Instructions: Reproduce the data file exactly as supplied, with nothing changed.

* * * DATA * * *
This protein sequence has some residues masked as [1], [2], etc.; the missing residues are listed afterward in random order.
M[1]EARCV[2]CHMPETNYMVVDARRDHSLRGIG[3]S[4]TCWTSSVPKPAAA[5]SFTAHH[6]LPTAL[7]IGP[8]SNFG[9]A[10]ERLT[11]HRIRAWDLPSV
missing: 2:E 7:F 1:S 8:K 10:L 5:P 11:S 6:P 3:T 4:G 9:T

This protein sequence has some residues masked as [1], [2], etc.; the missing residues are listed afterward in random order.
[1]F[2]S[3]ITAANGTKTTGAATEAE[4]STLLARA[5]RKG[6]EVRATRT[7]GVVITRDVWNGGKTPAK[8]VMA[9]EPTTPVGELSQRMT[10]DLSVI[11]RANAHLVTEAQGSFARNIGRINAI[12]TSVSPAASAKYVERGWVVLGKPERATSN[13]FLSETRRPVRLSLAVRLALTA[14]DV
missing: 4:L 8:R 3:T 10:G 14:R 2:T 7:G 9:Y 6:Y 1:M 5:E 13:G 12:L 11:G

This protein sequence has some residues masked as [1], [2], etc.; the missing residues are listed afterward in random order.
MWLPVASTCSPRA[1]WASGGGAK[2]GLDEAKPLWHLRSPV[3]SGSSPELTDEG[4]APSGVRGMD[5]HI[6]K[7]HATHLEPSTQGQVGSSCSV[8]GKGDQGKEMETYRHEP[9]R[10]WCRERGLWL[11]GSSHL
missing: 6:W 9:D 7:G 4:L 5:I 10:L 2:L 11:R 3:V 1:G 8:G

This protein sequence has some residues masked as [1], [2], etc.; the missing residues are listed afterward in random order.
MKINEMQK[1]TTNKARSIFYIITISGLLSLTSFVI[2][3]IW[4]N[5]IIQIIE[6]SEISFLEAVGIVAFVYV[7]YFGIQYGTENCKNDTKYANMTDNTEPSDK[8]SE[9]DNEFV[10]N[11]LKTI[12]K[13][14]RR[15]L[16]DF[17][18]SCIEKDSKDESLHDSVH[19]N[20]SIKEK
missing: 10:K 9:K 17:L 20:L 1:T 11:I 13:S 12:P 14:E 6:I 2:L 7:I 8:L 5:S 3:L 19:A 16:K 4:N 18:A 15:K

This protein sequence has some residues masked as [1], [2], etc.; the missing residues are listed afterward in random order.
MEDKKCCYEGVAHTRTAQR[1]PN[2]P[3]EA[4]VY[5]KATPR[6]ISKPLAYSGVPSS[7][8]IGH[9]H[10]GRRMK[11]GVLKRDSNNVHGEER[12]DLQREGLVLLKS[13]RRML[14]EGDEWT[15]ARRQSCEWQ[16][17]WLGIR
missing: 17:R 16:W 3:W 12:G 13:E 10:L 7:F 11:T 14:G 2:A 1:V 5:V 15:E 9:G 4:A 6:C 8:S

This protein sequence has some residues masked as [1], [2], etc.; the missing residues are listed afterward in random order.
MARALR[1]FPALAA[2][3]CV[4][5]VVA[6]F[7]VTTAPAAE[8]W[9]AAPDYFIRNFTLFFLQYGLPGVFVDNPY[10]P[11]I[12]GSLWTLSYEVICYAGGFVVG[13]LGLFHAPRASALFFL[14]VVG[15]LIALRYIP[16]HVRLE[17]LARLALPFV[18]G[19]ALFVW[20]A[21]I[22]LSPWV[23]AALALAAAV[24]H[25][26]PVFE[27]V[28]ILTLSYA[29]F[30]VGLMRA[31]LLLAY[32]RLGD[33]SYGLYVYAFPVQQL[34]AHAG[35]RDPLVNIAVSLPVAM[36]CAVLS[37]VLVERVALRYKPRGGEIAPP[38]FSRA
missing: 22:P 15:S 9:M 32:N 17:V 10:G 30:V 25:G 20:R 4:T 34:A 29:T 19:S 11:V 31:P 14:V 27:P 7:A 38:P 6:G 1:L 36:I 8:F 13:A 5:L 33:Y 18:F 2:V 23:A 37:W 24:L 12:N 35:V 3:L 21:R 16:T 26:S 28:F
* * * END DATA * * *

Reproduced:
This protein sequence has some residues masked as [1], [2], etc.; the missing residues are listed afterward in random order.
M[1]EARCV[2]CHMPETNYMVVDARRDHSLRGIG[3]S[4]TCWTSSVPKPAAA[5]SFTAHH[6]LPTAL[7]IGP[8]SNFG[9]A[10]ERLT[11]HRIRAWDLPSV
missing: 2:E 7:F 1:S 8:K 10:L 5:P 11:S 6:P 3:T 4:G 9:T

This protein sequence has some residues masked as [1], [2], etc.; the missing residues are listed afterward in random order.
[1]F[2]S[3]ITAANGTKTTGAATEAE[4]STLLARA[5]RKG[6]EVRATRT[7]GVVITRDVWNGGKTPAK[8]VMA[9]EPTTPVGELSQRMT[10]DLSVI[11]RANAHLVTEAQGSFARNIGRINAI[12]TSVSPAASAKYVERGWVVLGKPERATSN[13]FLSETRRPVRLSLAVRLALTA[14]DV
missing: 4:L 8:R 3:T 10:G 14:R 2:T 7:G 9:Y 6:Y 1:M 5:E 13:G 12:L 11:G

This protein sequence has some residues masked as [1], [2], etc.; the missing residues are listed afterward in random order.
MWLPVASTCSPRA[1]WASGGGAK[2]GLDEAKPLWHLRSPV[3]SGSSPELTDEG[4]APSGVRGMD[5]HI[6]K[7]HATHLEPSTQGQVGSSCSV[8]GKGDQGKEMETYRHEP[9]R[10]WCRERGLWL[11]GSSHL
missing: 6:W 9:D 7:G 4:L 5:I 10:L 2:L 11:R 3:V 1:G 8:G

This protein sequence has some residues masked as [1], [2], etc.; the missing residues are listed afterward in random order.
MKINEMQK[1]TTNKARSIFYIITISGLLSLTSFVI[2][3]IW[4]N[5]IIQIIE[6]SEISFLEAVGIVAFVYV[7]YFGIQYGTENCKNDTKYANMTDNTEPSDK[8]SE[9]DNEFV[10]N[11]LKTI[12]K[13][14]RR[15]L[16]DF[17][18]SCIEKDSKDESLHDSVH[19]N[20]SIKEK
missing: 10:K 9:K 17:L 20:L 1:T 11:I 13:S 12:P 14:E 6:I 2:L 7:I 8:L 5:S 3:L 19:A 16:K 4:N 18:A 15:K

This protein sequence has some residues masked as [1], [2], etc.; the missing residues are listed afterward in random order.
MEDKKCCYEGVAHTRTAQR[1]PN[2]P[3]EA[4]VY[5]KATPR[6]ISKPLAYSGVPSS[7][8]IGH[9]H[10]GRRMK[11]GVLKRDSNNVHGEER[12]DLQREGLVLLKS[13]RRML[14]EGDEWT[15]ARRQSCEWQ[16][17]WLGIR
missing: 17:R 16:W 3:W 12:G 13:E 10:L 7:F 11:T 14:G 2:A 1:V 5:V 15:E 9:G 4:A 6:C 8:S

This protein sequence has some residues masked as [1], [2], etc.; the missing residues are listed afterward in random order.
MARALR[1]FPALAA[2][3]CV[4][5]VVA[6]F[7]VTTAPAAE[8]W[9]AAPDYFIRNFTLFFLQYGLPGVFVDNPY[10]P[11]I[12]GSLWTLSYEVICYAGGFVVG[13]LGLFHAPRASALFFL[14]VVG[15]LIALRYIP[16]HVRLE[17]LARLALPFV[18]G[19]ALFVW[20]A[21]I[22]LSPWV[23]AALALAAAV[24]H[25][26]PVFE[27]V[28]ILTLSYA[29]F[30]VGLMRA[31]LLLAY[32]RLGD[33]SYGLYVYAFPVQQL[34]AHAG[35]RDPLVNIAVSLPVAM[36]CAVLS[37]VLVERVALRYKPRGGEIAPP[38]FSRA
missing: 22:P 15:S 9:M 32:N 17:V 10:G 30:V 25:G 20:R 4:T 34:A 29:T 19:S 11:V 31:P 14:V 27:P 7:A 38:P 6:G 1:L 36:I 8:F 13:A 5:L 33:Y 18:F 2:V 23:A 37:W 24:L 12:N 35:V 3:L 21:R 16:T 26:S 28:F